The DIAMOND Study [poster] Conference Poster uri icon
  • The DIAMOND Study evaluates the effects of a statewide change in reimbursement combined with facilitated implementation of a best practice primary care based collaborative care approach involving the primary care physician, a care manager and close psychiatry consultation. The Institute for Clinical Systems Improvement (ICSI) is facilitating the DIAMOND Initiative training and implementation support for 26 medical groups to implement best practice in a staggered implementation that began in the spring of 2008. The participating health plans pay ICSI-certified medical groups a monthly fee for DIAMOND services. The DIAMOND Study, funded by a grant from the National Institute of Mental Health (NIMH), is designed to achieve the following aims: (1) To use a multiple baseline design with staggered implementation to test the effect of these changes on the frequency and sustainability of evidence-based care processes for patients with depression; (2) To test the effect of the care process changes on change in depression symptoms, healthcare costs, and work productivity; (3) To identify the organizational factors within a recent conceptual model that affect the implementation and effects of the care changes; (4) To describe the reach, adverse outcomes, adoption, implementation, maintenance, and spread of the system changes and new care processes in order to evaluate their potential for broad replication The baseline results of patient surveys found that 68% of patients have been sad/depressed most of the past 2 yrs, 65% have been treated for depression in the past, of these, most were treat 2+ times, have been absent from work an avg of 3 hrs/wk, and 12 hrs/wk of low productivity. The baseline results of medical group surveys found that most medical groups reported no key depression management systems present and working well. The highest rate reported was a system to assure use of specific depression codes, which 22% of clinics reported present and working well.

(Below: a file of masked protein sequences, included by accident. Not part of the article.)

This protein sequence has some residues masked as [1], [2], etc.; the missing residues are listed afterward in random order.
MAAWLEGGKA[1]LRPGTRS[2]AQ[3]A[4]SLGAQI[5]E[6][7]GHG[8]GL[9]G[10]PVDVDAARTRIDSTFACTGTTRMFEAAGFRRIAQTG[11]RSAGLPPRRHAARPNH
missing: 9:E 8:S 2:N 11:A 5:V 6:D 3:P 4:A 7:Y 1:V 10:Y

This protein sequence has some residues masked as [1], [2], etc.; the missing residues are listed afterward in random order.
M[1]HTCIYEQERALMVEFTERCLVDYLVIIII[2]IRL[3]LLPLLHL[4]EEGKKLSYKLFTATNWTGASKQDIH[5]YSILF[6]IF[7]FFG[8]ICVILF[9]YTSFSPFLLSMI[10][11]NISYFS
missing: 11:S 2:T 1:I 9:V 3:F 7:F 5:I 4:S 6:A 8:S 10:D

• publication date
  • 2010
  • Research
  • Collaboration
  • Delivery of Health Care
  • Depression
  • Primary Health Care
  • Quality of Health Care